Crip Kinship by Shayda Kafai

You may be thinking I’m reading more about disability lately because I’m studying ASL. You’d be wrong! Although some medically deaf people feel they are disabled/impaired, culturally Deaf individuals do not. They celebrate their language, community, and history. Instead, I’ve been reading more about disability because I read so many books about fat activism, and, as Aubrey Gordon says, fat justice. Fat justice is not body positivity, nor about being accepted. Instead, the word “justice” clues you in that fat activists want equal opportunity and treatment under the law. What happens when a community improves justice for fat people is you see the ways equality affects disabled people, too, and vice versa. Think about it: comfortably flying, being considered for a job based on merit, and thoughtful medical treatment — these affect both fat and disabled people.

Crip Kinship: The Disability Justice & Art Activism of Sins Invalid by Shayda Kafai (she/her) examines how a specific community in San Francisco has gathered to support, listen to, and learn from each other. The group, called “Sins Invalid,” is made up of people with disabilities who are not white and identify as LGBTQ. Even in disability justice, the faces of the movement are often straight white individuals whose disabilities are “tolerable” to look at, so to speak, meaning someone who “looks normal” but needs a wheelchair vs. a person who is stimming or drools.

The best part of Crip Kinship is you an feel the love and care within this community coming off the page. It starts with Kafai’s careful diction; she uses specific words, defines them, and then uses those repeatedly to do her best not to accidentally write oppressive or exclusionary language. For example, the entire group is often described as “disabled, queer of color bodymind.” Kafai explains the phrase “…acknowledges Sin’s Invalid’s intersection of artist-activists who are disabled, chronically ill, and/or Mad, who are queer, gender nonconforming, and/or trans, and who are people of color.”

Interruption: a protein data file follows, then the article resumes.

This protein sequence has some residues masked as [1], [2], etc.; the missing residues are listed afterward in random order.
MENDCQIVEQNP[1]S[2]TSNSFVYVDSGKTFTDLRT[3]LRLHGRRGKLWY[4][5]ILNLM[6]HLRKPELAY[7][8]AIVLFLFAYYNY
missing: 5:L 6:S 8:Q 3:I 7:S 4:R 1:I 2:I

Even “Mad” and “bodymind” are defined. “Mad” is capitalized to identify the history of scholarship that argues “mad” as a term is problematic. “Bodymind” insists the mind and body cannot separate, e.g. the body is broken but the brain is “normal” or vice versa. I did get stuck at one point, thinking “queer of color” should have a comma somewhere, but what Kafai means, I believe, is like “community of color” or “people of color,” but these are all folks in the “queer of color” community. As a specific kind of reader (white, straight, able-bodied, some disabilities), it is my job to listen, not judge the language.

As the book progresses, Kafai slowly progresses on what she’s built, and it’s that careful crafting that lulls you into feeling as if you, the reader, are cared for. Never did I feel like I was unwelcome by the Sins Invalid community while Kafai pulled back the curtain, but I did understand that her showing me their safe spaces is a gift, because it’s a community to which I do not belong.

A big part of the community is performances at which people dance or tell stories. Kafai argues performance is connected to justice and not just entertainment:

Because so many of us often do not speak in our own voices and are instead, spoken for, disabled storytelling is a radical act.

Who speaks for the Sins Invalid community members? Often, it’s well-meaning family members or the medical establishment. Disabled people face surgeries and tests in an effort to “improve” them, or are relegated to care homes where they aren’t part of a community anymore. Hidden away, one might argue. By sharing her community, Kafai’s work uplifts a message of a different, beautiful reality. What is it we won’t see? What are we afraid to see?

Sometimes, we are so erased by the intersecting oppressions that regulate our bodyminds that all we can do to remember we exist and that we deserve to exist is to leave evidence, to leave proof that we were here. To resist this erasure, we offer bodymind maps of endurance; we offer our stories, our faces, and our histories so that we too can become tangible.